When the auction of the 29 Luxury Waterfront Residences at Waterplace was announced I immediately contacted a few of my clients on the market for a downtown condo.According to National Association of Realtors there are essentially three types of Real Estate Auctions: 1. Absolute Auctio (Or auction without reserve): An auction in which the subject property is sold to the highest bidder regardless of the amount of winning bid or price with guaranteed sale of the property. 2. Minimum Bid Auction: An auction where auctioneer will accept bids at, or above a published minimum price which is advertised and announced in advance. 3. Reserve Auction (an auction subject to Confirmation): An auction where the highest bid is reduced to an offer and not a sale hence the seller reserves the right to accept or reject the highest bid within a specified time.
The housing bubble burst over the past few years has introduced us to some heretofore unfamiliar words such as short sales and loan modifications, but has also re-introduced us to some familiar words such as real estate auctions. We have recently seen auctions penetrating the RI market. When luxury projects like The 903, Union Wadding lofts or the Waterplace Downtown Providence choose this route of real estate sales it creates a buzz, curiosity, uncertainty and, in some cases, fear amongst not only buyers and sellers but also amongst the community unfamiliar with the method. This fear is driven by the negative connotations and common misperceptions that surround real estate auctions. Many consumers believe that real estate auctions are a direct result of foreclosures and/or distressed property inventory and that they affect the local market negatively.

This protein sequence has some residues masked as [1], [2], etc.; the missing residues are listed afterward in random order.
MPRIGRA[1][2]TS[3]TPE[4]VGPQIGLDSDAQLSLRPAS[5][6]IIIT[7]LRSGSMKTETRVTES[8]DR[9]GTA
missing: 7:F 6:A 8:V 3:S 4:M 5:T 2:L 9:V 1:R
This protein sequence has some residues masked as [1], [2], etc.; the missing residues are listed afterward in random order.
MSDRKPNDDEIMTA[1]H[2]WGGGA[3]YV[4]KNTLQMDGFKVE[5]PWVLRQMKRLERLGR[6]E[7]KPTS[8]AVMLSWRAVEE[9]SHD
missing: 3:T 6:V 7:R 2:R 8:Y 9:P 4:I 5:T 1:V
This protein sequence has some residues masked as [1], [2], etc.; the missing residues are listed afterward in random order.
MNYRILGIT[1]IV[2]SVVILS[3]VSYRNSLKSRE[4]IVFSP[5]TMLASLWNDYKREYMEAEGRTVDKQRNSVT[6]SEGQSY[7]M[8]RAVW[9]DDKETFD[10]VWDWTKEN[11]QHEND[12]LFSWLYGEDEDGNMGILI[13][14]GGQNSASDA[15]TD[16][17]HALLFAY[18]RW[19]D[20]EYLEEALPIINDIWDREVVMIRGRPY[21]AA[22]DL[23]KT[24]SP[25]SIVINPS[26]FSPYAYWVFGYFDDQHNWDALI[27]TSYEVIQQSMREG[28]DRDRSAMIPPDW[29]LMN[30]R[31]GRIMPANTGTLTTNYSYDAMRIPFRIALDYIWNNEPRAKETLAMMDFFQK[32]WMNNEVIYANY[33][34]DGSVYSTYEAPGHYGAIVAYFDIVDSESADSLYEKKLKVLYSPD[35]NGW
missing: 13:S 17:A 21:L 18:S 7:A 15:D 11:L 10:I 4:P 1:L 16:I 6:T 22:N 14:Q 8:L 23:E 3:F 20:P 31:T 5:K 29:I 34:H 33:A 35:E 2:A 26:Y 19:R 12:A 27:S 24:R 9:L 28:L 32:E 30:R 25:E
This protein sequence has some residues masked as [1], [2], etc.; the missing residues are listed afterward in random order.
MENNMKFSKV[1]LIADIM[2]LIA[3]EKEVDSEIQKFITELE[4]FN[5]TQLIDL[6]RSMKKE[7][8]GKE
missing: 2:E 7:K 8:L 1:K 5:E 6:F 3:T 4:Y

When the auction of the 29 Luxury Waterfront Residences at Waterplace was announced I immediately contacted a few of my clients on the market for a downtown condo. My clients’ reactions to the news were both excited and fearful, and they had many questions. In order to clearly understand the implications and effects of real estate auctions, Geo Properties contacted Justin J Manning, President/CFO of JJ Manning, a leading professional auction marketing firm in the Northeast that was established over 35 years ago. (Learn more about the JJ Manning Auctions on: www.jjmanning.com) I have included Justin’s responses to some of our most commonly asked questions below:
Geo Properties: Is it concerning when you see an increased trend of auctions taking place in a market and does that negatively impact the market values?
Justin Manning: The auctions create momentum and stimulate the market. Prices are currently depressed due to the lack of lending and the economy, not due to any auctions. Auction forces the “cash” buyers off of the sidelines and allows for non-contingency transactions to occur. If people need to sell now, then auction solves that problem. If they need to sell at a “wish” price, then they will have to wait 3-5 years.
Geo Properties: What are the common myths about auctions that you come across?
Justin Manning: A property could sell for $1.00. This is a myth which is squashed by the strong auction marketing conducted, the turnout and the subsequent competition. It just doesn’t happen.
Geo Properties: How are auctions beneficial to the owner/developer?
Justin Manning: It allows them to fill up empty units. It allows them to make payments to their lenders. It allows them to define the terms and closing period for the buyers.
Geo Properties: This brings me to the question who is the best candidate for an auction?
Justin Manning: A motivated client with saleable real estate who wishes to sell quickly…. and who also has some equity.
Geo Properties: Any other comment/message I should convey to the sellers as well as buyers?
Justin Manning: Demand more information. An auction listing just an address is not an auction. That is a technical exercise. See what bidder information is available from the auctioneer to allow you to bid with more confidence.